Improved England narrowed the margin of defeat to five wickets in the third one-day international but lost the series as India chased almost 300 at the Punjabi CA Stadium last night.
Ajinkya Rahane (91) outdid the sheet-anchor tempo of Jonathan Trott (98no) and, despite an England fightback, their adversary-in-chief Mahendra Singh Doni scrambled his team home with four balls to spare in pursuit of 298-4.
The best efforts of Samit Patel (70no) and Kevin Pietersen (64) – in century stands with Trott – therefore proved in vain as India took an unassailable 3-0 lead in the five-match series.
England failed to contain the scoring options of Rahane and Gautam Gambhir (58), with Yorkshire’s Tim Bresnan and Jade Dernbach in particular leaking runs, and Alastair Cook’s team must therefore ponder how they can regroup and avoid a 5-0 whitewash in the two remaining matches.
They knew all along they faced a significant challenge to consolidate the home gains of their 3-0 NatWest Series success against India just last month.
But England were nonetheless optimistic about a task which proved just beyond them here, and much more so previously in Hyderabad and Delhi.
Trott’s 116-ball innings began after Cook’s early departure, playing the foil first to Craig Kieswetter and then Pietersen, Ravi Bopara and finally Patel.
From No 6, Patel raced past a maiden 50 and, in just 43 balls, hit seven fours and two sixes, including a maximum from the final delivery of the innings to complete an unbroken stand of 103 in less than 12 overs.
The question nonetheless was whether Trott’s strike rate of 84 had served his team well enough for the victory they needed, and after Bresnan and first-change Dernbach set up India’s chase with poor lines, even some much better bowling from Steven Finn could not save the day.
After Cook had chosen to bat first, both Praveen and R Vinay Kumar found movement in the air and off the pitch.
It was the latter that did for the England captain, lbw pushing forward to Vinay and unable to cover the nip back into his front pad.
Kieswetter and Trott shared a watchful, and occasionally fitful stand, which contained just a smattering of shots in anger during the initial powerplay.
Kieswetter counted two of England’s four sixes, one trademark club over midwicket off Praveen and a thick outside edge over a vacant third-man at the other end.
But with the 50 partnership in sight, the opener made a mis-judgment against Virat Kohli’s gentle inswing and toe-ended a yorker on to his leg-stump.
Pietersen appeared in control from the outset, and put the pace to England’s innings.
His only significant blemish was his part in a mix-up which should have seen Trott run out for 32, had India not made a hash of retrieving the ball from short mid-wicket.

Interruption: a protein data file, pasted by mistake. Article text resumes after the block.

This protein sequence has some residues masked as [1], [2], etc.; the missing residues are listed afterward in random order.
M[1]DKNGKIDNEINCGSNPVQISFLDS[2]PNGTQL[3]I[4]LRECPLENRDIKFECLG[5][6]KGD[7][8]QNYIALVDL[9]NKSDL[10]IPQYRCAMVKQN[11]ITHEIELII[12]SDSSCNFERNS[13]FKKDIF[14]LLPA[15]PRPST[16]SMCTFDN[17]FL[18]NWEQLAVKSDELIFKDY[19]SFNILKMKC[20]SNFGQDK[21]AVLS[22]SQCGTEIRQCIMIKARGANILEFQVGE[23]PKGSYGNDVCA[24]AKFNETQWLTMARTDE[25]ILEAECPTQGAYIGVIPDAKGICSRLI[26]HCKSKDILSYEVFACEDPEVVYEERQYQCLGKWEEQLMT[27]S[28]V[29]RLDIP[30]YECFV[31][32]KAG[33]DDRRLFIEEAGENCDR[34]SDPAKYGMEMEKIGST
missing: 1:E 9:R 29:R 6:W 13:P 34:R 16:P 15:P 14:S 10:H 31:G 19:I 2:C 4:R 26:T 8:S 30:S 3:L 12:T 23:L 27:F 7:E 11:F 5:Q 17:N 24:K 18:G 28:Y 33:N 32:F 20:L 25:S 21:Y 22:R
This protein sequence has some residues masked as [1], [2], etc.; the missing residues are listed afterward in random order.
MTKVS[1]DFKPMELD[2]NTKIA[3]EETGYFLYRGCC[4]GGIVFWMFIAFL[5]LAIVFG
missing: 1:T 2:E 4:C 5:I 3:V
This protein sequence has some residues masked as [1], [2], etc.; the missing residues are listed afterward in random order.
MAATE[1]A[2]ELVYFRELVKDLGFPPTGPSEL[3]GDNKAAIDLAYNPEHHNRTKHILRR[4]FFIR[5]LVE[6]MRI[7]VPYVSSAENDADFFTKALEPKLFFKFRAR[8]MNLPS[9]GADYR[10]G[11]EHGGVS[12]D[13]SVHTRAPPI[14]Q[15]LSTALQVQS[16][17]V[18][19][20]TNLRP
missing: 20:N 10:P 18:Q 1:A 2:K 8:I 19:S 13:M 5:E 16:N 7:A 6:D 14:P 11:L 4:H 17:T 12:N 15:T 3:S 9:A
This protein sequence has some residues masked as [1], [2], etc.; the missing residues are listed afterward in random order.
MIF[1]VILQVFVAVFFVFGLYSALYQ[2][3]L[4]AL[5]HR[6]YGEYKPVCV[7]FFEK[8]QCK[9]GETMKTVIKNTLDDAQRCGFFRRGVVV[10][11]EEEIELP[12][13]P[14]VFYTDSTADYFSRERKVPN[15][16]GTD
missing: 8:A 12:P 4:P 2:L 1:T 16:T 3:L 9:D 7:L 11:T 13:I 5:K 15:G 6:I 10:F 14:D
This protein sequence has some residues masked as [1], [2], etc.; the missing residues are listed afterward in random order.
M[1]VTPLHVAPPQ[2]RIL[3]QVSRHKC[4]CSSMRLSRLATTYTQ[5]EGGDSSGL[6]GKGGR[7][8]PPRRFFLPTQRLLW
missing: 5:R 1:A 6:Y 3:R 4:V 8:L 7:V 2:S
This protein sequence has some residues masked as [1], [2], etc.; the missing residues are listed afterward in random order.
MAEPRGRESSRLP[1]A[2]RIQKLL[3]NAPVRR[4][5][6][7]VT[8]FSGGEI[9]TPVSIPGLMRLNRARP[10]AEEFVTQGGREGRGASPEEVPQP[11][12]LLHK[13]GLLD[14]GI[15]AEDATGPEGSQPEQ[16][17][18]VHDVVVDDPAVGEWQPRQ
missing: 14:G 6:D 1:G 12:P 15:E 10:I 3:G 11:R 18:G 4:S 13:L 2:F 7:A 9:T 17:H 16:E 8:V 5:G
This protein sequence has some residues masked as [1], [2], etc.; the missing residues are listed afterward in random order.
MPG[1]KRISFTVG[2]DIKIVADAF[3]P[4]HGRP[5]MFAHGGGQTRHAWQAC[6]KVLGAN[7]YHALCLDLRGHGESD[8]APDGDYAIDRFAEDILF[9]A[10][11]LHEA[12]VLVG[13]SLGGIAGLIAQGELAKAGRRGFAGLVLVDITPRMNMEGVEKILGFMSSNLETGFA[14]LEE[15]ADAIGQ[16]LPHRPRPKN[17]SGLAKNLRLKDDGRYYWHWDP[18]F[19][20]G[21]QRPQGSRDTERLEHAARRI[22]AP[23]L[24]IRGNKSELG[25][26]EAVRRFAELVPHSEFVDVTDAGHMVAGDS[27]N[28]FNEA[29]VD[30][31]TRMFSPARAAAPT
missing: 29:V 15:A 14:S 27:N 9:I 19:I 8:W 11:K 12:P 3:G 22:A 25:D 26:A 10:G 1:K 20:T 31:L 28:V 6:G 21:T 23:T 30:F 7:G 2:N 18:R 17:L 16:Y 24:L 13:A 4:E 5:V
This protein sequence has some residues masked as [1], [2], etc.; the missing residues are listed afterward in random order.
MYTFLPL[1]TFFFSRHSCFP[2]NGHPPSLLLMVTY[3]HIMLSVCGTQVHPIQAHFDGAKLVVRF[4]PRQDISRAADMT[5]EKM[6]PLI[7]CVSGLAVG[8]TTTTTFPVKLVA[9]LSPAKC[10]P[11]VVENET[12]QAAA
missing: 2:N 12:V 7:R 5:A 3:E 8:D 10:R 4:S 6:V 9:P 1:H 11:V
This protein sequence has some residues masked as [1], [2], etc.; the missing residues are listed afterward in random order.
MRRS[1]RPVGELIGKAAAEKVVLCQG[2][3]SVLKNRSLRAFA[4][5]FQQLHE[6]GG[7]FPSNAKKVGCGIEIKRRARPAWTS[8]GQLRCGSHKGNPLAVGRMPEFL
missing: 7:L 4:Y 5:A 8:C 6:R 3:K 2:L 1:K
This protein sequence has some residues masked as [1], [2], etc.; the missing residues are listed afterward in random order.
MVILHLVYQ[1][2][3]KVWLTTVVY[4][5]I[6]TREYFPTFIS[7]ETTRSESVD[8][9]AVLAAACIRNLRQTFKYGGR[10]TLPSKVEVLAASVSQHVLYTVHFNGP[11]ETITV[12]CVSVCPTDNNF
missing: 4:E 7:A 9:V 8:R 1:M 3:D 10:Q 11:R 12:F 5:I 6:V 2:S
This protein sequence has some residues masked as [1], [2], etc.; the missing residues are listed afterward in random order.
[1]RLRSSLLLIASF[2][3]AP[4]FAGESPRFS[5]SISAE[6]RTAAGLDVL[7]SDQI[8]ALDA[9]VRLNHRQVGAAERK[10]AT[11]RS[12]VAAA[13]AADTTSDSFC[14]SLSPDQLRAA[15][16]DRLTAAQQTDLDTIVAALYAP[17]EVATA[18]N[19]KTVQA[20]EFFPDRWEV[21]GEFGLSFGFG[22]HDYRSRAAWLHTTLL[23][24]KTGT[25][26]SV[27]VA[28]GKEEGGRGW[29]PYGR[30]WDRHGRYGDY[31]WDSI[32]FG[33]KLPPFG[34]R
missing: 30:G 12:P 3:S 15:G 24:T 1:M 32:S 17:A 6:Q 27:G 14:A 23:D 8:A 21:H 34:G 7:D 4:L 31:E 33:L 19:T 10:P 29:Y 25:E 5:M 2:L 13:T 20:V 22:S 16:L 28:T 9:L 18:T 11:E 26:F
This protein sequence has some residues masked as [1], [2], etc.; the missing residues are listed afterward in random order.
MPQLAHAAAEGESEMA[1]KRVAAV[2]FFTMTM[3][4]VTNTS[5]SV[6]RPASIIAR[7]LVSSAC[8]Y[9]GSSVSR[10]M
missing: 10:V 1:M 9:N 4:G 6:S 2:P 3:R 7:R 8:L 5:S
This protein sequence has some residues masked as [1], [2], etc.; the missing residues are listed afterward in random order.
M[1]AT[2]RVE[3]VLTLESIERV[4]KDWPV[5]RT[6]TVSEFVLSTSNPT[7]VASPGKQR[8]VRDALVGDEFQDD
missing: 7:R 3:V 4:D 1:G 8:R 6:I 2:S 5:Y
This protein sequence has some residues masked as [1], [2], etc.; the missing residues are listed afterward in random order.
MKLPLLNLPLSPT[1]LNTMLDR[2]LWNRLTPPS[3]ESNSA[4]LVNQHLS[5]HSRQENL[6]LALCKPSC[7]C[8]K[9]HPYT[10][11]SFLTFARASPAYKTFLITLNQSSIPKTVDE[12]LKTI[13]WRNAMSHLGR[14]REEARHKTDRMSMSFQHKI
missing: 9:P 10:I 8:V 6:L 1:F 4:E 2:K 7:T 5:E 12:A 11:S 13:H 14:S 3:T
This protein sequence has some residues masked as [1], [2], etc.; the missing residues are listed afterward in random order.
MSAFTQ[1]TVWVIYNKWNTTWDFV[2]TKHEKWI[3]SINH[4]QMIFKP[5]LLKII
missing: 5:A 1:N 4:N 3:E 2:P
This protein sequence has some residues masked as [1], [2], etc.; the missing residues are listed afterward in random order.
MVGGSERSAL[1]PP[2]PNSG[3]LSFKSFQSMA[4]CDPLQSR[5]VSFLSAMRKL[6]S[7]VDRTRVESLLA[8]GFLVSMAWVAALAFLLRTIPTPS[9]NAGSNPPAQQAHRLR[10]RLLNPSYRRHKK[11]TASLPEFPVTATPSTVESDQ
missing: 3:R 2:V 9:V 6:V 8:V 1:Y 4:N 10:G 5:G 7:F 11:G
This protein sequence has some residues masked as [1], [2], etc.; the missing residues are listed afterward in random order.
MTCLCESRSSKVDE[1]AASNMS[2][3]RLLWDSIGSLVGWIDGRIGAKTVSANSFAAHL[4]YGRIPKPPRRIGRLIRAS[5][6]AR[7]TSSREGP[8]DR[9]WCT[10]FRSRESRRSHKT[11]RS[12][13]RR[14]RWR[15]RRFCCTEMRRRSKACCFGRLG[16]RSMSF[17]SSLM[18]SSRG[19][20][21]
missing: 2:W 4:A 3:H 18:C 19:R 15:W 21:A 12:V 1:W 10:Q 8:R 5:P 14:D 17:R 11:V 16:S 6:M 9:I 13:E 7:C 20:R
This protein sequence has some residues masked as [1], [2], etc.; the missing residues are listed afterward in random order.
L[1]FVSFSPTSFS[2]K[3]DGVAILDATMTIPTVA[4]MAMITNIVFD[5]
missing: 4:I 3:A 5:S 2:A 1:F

Pietersen, whose half-century was his first in nine ODI innings and astoundingly only his third in 33, looked all set to convert to three figures.
But he paid dearly for missing an arm ball from Ravindra Jadeja, Sudhir Asnani giving him out lbw despite a monster stride out of his crease.
Bopara and especially Patel both played well around Trott. But there were still only 27 runs for the loss of Bopara, the second to inside-edge a yorker on to his stumps, in the batting powerplay before Patel’s brutal hitting ensured 91 in the last 10 overs.
It seemed England might have given themselves an even chance of keeping the series alive.
But Rahane and Pathiv Patel steered the reply to 79-0 until Bresnan, back for a second spell in powerplay, had the left-hander lbw with a delivery which might have pitched outside leg.
It was England’s first wicket in 46 overs, stretching back to Bresnan’s success against Rahane in Delhi four days ago.
They had conceded 288 runs in that time, and faced another significant wait before they would strike again as Rahane and Gambhir put on 111 in 24 overs.
Gambhir gave a half-chance on 17, a thin edge on an attempted drive at Patel slipping through Kieswetter’s left glove. With the game already apparently lurching irrevocably India’s way, Pietersen leapt to hold a very good catch at cover as Gambhir mistimed an attempted big hit at the deserving Finn.
England’s fastest bowler doubled up with the wicket of Rahane too, caught by a tumbling Cook at mid-off to end his 104-ball contribution.
Kieswetter had already dropped a looping chance off Kohli’s mis-hook at Dernbach on only four. Graeme Swann turned one sharply to have the in-form No 4 lbw 31 runs later, and Suresh Raina holed out for nought in powerplay.
But Dhoni and Jadeja hauled India over the line in an unbroken stand of 65, Kieswetter capping an untidy display by missing an obvious chance to run out the left-hander in the penultimate over.